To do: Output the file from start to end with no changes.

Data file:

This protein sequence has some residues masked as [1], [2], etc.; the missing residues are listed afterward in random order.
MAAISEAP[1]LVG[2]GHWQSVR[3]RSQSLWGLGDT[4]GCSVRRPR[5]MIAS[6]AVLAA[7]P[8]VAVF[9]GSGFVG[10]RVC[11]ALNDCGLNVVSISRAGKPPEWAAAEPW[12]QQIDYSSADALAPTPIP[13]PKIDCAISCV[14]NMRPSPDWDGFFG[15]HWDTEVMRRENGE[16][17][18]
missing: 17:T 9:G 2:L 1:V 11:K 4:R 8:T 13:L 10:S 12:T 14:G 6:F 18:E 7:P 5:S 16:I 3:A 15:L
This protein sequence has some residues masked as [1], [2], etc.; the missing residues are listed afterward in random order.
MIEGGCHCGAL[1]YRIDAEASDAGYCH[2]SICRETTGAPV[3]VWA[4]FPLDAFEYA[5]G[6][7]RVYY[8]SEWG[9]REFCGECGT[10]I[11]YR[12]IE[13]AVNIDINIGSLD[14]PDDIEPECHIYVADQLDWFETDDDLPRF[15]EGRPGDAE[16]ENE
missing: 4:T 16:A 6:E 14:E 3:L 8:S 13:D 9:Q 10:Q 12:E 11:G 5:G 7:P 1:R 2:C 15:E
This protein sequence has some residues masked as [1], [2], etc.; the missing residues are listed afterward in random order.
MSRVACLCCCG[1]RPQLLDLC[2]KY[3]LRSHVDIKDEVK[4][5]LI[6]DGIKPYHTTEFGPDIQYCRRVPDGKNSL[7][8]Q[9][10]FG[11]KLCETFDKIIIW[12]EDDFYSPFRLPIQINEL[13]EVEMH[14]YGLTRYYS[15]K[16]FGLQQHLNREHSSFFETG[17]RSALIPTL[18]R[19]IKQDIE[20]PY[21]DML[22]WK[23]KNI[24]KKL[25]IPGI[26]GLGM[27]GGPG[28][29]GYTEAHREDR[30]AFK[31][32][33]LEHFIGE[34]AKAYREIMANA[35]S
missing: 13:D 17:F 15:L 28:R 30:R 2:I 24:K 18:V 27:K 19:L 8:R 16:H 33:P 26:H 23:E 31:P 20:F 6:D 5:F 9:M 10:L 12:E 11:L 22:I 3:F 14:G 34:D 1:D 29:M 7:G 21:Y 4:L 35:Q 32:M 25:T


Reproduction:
This protein sequence has some residues masked as [1], [2], etc.; the missing residues are listed afterward in random order.
MAAISEAP[1]LVG[2]GHWQSVR[3]RSQSLWGLGDT[4]GCSVRRPR[5]MIAS[6]AVLAA[7]P[8]VAVF[9]GSGFVG[10]RVC[11]ALNDCGLNVVSISRAGKPPEWAAAEPW[12]QQIDYSSADALAPTPIP[13]PKIDCAISCV[14]NMRPSPDWDGFFG[15]HWDTEVMRRENGE[16][17][18]
missing: 17:T 9:G 2:L 1:V 11:K 4:R 8:T 13:L 10:S 12:T 14:G 6:F 18:E 7:P 5:S 16:I 3:A 15:L
This protein sequence has some residues masked as [1], [2], etc.; the missing residues are listed afterward in random order.
MIEGGCHCGAL[1]YRIDAEASDAGYCH[2]SICRETTGAPV[3]VWA[4]FPLDAFEYA[5]G[6][7]RVYY[8]SEWG[9]REFCGECGT[10]I[11]YR[12]IE[13]AVNIDINIGSLD[14]PDDIEPECHIYVADQLDWFETDDDLPRF[15]EGRPGDAE[16]ENE
missing: 4:T 16:A 6:E 14:E 3:L 8:S 13:D 9:Q 10:Q 12:E 11:G 5:G 7:P 1:R 2:C 15:E
This protein sequence has some residues masked as [1], [2], etc.; the missing residues are listed afterward in random order.
MSRVACLCCCG[1]RPQLLDLC[2]KY[3]LRSHVDIKDEVK[4][5]LI[6]DGIKPYHTTEFGPDIQYCRRVPDGKNSL[7][8]Q[9][10]FG[11]KLCETFDKIIIW[12]EDDFYSPFRLPIQINEL[13]EVEMH[14]YGLTRYYS[15]K[16]FGLQQHLNREHSSFFETG[17]RSALIPTL[18]R[19]IKQDIE[20]PY[21]DML[22]WK[23]KNI[24]KKL[25]IPGI[26]GLGM[27]GGPG[28][29]GYTEAHREDR[30]AFK[31][32][33]LEHFIGE[34]AKAYREIMANA[35]S
missing: 13:D 17:F 15:L 28:R 30:R 2:I 24:K 18:V 27:K 19:L 8:R 16:H 33:P 26:H 23:E 31:P 20:F 6:D 5:F 9:M 10:L 12:E 11:L 22:I 3:F 14:G 34:D 1:D 29:M 7:G 21:Y 4:L 35:Q 32:M 25:T